U.S. Census Bureau Fact or Fiction: 13 Percent Residential Vacancy Nationwide

Thanks to foreclosed homes sitting on the market and depressed sales prices and property values, it is getting harder to move homes for sale in many areas of the country. While many real estate investors are finding ways to work around this, traditional homeowners are, in many cases, giving up and moving on. As a result, last week the national vacancy rate for residential properties hit 13 percent last week – up nearly 1 percent from 2007. These numbers were reported by the U.S. Census Bureau. This means “more downward pressure on home prices,” says chief economist for Metrostudy, Brad Hunter, pessimistically, predicting that things are going to continue to get worse before they improve[1].
The vacancies are not evenly distributed, either. Maine leads the nation with 22.8 percent vacancy, but Vermont, Florida, Arizona and Alaska also have vacancy rates of 15 percent or higher. However, in many of these states second homes or vacation homes may be contributing to the appearance of high vacancy rates, and when these vacation homes are removed from the equation Florida, Arizona and Nevada top the list with vacancy rates around 10 percent.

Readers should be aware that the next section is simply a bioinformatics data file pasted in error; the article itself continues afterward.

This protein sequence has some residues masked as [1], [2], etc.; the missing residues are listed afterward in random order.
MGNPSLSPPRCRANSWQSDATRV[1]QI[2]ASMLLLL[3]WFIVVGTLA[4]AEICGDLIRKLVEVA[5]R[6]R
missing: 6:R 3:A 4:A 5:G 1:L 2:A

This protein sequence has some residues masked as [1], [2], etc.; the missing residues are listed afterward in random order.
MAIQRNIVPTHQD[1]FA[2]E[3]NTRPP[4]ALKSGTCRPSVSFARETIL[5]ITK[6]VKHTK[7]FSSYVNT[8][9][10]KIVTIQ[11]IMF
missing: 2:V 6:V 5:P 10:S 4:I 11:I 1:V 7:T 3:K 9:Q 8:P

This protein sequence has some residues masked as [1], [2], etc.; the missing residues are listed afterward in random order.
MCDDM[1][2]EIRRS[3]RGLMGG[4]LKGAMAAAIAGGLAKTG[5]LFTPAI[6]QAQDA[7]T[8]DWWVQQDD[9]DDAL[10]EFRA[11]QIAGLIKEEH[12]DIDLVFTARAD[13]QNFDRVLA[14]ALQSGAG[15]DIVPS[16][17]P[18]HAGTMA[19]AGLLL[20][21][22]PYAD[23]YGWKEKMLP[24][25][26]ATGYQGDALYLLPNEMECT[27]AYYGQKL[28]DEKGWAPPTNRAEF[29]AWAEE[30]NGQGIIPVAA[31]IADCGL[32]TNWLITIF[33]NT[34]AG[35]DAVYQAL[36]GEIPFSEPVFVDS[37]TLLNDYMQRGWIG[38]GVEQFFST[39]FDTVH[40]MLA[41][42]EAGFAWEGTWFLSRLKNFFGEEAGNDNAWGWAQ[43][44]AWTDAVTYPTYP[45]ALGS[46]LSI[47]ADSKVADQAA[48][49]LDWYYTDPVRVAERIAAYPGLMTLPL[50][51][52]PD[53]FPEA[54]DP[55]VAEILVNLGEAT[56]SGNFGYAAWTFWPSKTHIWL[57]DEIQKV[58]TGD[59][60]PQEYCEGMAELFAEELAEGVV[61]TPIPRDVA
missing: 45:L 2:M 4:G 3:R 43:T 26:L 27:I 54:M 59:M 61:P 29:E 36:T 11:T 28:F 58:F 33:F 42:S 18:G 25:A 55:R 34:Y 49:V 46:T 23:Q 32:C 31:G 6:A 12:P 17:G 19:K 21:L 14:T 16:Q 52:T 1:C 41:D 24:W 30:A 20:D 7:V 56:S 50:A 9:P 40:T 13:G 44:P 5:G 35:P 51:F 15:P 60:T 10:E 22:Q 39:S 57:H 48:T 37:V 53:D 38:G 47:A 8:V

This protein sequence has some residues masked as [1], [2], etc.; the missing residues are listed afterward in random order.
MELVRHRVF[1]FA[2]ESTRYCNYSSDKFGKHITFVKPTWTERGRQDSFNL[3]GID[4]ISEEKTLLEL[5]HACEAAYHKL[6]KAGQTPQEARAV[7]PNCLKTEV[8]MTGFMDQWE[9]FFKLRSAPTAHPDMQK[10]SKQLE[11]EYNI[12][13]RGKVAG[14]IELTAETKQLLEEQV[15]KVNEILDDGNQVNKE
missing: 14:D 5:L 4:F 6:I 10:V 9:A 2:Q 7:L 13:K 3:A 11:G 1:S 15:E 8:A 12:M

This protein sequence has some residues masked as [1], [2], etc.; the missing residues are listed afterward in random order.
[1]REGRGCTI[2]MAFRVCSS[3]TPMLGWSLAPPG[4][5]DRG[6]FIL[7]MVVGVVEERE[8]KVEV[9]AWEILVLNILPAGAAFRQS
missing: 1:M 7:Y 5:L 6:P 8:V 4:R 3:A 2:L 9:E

This information was released last week by the U.S. Census Bureau last week. Many analysts complain that these types of surveys by the Census Bureau are misleading and alarmist since the studies do not distinguish between types of vacancies. “Someone is home, at least part of the year” in many of the homes that are counted vacant, points out Dan DeWitt, a columnist for the St. Petersburg Times who wrote a scathing reprimand last Friday in response to these numbers, pointing out that the Census just asks participants to identify the property where they spend the most time and does not actually factor in vacation homes that are paid for and not delinquent or truly abandoned[2].
DeWitt roundly criticized reporting that “generously added to the percentage of empty houses and, well, didn’t do all they could to put the figure in perspective.” Do you think that this type of study is in any way useful to investors? Can any reporting on the housing market even be trusted?

Contributed by Bryan Ellis

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